At the heart of the future crisis for the US is the matter of financial insolvency of the US economy, a crisis which recently unravelled with the world financial crisis which started in the US through the combination of the actions by the Federal Reserve, the reliance of the economic growth on an excessive credit boom and the trend towards increased securitisation which can all be interpreted as a process which delayed the onset of a financial crash. It could be argued that this is continually a latent problem – only averted by regular credit-fuelled booms, as the extent of the debt in the private sector always risks causing a crisis should underlying economic activity slow down and reduce the flow of liquidity. The last credit-fuelled boom risked running out of steam and was only prolonged by further extensions of growth potential enabled through the further growth opportunities provided by new financial instruments used under securitisation, which were largely a means of making money out of repackaging and selling on existing debt obligations, including Mortgage-Backed Securities. Bank regulations became increasingly lax as leverage of debt was extended ever further, enabling financial companies to expand fast. However, some experts repeatedly warned of escalating household, public and financial sector indebtedness, particularly in the United States and the UK.
With the global economy with it’s complex tangled web of financial institutions, banks, corporations and stockholders working in tandem with eachother now transformed into one where much of the ever-expanding wealth in the world economy is comprised of financial capital flows in the non-banking financial institutions, it is one whose underlying economic performance is entirely dependent on highly leveraged and high-risk short-term trades of capital engaged in non-productive investment such as speculation in land, property and currencies, and predatory purchasing of mortgage, debt, insurance and pension policies.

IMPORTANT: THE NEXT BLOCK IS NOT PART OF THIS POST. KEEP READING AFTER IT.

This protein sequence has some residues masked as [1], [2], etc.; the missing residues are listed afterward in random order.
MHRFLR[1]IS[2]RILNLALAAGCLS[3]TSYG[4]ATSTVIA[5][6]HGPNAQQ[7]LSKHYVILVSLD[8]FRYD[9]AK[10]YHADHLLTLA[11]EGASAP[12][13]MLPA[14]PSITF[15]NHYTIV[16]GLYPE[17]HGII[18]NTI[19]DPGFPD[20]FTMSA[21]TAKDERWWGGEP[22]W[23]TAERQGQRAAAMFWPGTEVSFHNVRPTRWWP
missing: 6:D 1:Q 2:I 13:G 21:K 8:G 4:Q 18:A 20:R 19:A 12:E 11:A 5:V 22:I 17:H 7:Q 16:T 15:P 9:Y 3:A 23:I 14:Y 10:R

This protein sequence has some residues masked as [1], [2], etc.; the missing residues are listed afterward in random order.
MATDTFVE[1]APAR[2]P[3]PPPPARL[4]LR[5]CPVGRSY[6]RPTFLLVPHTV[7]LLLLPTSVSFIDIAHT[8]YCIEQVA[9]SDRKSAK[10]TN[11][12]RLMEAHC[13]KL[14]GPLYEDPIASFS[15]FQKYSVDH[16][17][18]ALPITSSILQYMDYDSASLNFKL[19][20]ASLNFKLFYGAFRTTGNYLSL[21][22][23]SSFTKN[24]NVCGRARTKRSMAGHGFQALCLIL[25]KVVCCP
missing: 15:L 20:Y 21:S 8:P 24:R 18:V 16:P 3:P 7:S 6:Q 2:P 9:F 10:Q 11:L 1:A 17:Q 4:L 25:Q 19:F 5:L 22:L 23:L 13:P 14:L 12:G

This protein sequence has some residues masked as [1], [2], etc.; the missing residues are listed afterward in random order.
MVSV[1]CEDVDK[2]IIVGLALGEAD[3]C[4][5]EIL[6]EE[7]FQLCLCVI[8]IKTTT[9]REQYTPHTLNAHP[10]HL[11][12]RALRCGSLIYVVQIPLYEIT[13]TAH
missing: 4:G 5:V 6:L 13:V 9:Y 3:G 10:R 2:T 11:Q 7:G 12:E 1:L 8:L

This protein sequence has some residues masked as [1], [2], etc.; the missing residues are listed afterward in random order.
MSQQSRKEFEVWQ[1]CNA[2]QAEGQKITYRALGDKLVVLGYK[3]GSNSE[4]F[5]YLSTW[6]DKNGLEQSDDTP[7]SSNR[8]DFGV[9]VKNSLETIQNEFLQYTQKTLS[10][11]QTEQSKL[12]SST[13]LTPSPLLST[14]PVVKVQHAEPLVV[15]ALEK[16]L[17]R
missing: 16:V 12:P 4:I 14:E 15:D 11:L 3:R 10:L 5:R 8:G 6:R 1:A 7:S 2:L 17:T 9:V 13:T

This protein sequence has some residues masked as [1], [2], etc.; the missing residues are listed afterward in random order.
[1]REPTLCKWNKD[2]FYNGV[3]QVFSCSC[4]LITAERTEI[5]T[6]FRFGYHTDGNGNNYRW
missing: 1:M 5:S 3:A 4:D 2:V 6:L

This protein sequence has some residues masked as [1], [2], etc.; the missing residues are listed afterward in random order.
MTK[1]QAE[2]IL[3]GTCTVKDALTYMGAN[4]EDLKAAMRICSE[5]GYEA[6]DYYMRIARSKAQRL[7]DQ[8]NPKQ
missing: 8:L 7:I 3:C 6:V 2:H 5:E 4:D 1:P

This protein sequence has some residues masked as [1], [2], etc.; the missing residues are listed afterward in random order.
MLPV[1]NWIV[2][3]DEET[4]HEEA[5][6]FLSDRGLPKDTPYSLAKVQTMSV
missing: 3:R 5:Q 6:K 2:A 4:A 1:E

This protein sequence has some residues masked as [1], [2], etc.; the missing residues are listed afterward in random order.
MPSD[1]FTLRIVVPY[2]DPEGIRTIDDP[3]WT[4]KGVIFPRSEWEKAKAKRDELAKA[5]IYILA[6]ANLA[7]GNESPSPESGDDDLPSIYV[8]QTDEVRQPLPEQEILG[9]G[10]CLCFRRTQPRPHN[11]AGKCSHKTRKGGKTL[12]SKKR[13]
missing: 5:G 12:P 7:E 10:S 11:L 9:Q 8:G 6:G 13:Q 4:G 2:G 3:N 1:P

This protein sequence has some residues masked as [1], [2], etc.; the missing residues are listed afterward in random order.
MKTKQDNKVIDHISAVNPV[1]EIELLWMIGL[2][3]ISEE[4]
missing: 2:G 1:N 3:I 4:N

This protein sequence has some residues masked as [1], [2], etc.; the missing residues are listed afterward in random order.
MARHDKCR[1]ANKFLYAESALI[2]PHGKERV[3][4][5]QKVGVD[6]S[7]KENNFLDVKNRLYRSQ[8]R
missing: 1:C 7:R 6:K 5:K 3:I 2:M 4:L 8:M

The money-creation process concentrated within the private banking sector – which drives the engine of this financial capitalism without being able to take it’s foot off of the accelerator pedal – continues onwards and upwards. It is a self-perpetuating, positive feedback loop. Loan debt as credit for more economic growth grows in proportion to the underlying economic growth. However, because of the loan spiral tendency which tends to occur even though theoretically reserve ratios of liquidity in banks are meant to ensure there is an upper limit as to how much credit can be extended at any one time by a bank, debt expands until such a point that economic activity, which the debt repayment is reliant upon, can’t keep up with the extent of return-on-investments needed (debt repayments), causing a pinprick in the economic bubble. This is the nature of the business cycle, boom then bust. The extent of a worldwide “bust” being larger than we have ever seen has a ring of prescient foreboding due to the extent with which high-risk short-term trades of capital continue to be so established in the marketplace. The same or effectively similar practices of short-term trades in the financial markets are more-or-less how they were before the 2008 worldwide financial crash – such as reits (Real Estate Investment Trusts) as opposed to mortgage-backed securities. Gillian Tett of the Financial Times on October 22, 2009 – a year after the height of the 2008 financial crisis in “Rally fueled by cheap money brings on sense of foreboding” (registration/subscription required):
“Earlier this month, I received a sobering e-mail from a senior, recently-retired banker. This particular man, a veteran of the credit world, had just chatted with ex-colleagues who are still in the markets – and [he] was feeling deeply shocked.”
“Forget about the events of the past 12 months … the punters are back punting as aggressively as ever,” he wrote. “Highly leveraged short-term trades are back in vogue as players … jostle to load up on everything from Reits [real estate investment trusts] and commercial property, commodities, emerging markets and regular stocks and bonds.”
“Oh, I am sure the banks’ public relations people will talk about the subdued atmosphere in banking, but don’t you believe it,” he continued bitterly, noting that when money is virtually free – or, at least, at 0.5 per cent – traders feel stupid if they don’t leverage up.”
“Any sense of control is being chucked out of the window. After the dotcom boom and bust it took a good few years for the market to get its collective mojo back [but] this time it has taken just a few months,” he added. He finished with a despairing question: “Was October 2008 just a dress rehearsal for the crash when this latest bubble bursts?”.